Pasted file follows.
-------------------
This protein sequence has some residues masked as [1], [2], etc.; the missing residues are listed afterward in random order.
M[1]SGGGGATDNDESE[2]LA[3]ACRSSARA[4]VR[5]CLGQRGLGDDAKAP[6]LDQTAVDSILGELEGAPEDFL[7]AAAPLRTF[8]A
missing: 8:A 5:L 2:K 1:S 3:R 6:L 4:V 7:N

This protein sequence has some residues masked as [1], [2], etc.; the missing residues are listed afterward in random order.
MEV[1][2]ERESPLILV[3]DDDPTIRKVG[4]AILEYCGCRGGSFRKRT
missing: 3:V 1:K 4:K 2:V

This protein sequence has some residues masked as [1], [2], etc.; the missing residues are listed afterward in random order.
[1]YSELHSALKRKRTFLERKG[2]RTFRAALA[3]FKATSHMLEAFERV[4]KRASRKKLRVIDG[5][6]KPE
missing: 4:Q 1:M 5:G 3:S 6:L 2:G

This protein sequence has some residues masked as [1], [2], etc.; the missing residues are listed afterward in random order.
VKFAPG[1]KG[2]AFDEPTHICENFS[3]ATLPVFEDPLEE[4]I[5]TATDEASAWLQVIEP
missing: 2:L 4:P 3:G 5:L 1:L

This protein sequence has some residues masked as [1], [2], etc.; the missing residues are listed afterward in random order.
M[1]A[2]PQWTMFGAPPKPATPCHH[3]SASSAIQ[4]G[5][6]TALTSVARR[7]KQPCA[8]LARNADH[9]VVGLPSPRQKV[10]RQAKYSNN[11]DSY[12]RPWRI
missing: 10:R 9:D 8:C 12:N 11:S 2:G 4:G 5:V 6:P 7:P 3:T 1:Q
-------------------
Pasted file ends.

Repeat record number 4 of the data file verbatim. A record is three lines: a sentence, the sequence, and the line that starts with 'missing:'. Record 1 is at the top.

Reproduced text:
This protein sequence has some residues masked as [1], [2], etc.; the missing residues are listed afterward in random order.
VKFAPG[1]KG[2]AFDEPTHICENFS[3]ATLPVFEDPLEE[4]I[5]TATDEASAWLQVIEP
missing: 2:L 4:P 3:G 5:L 1:L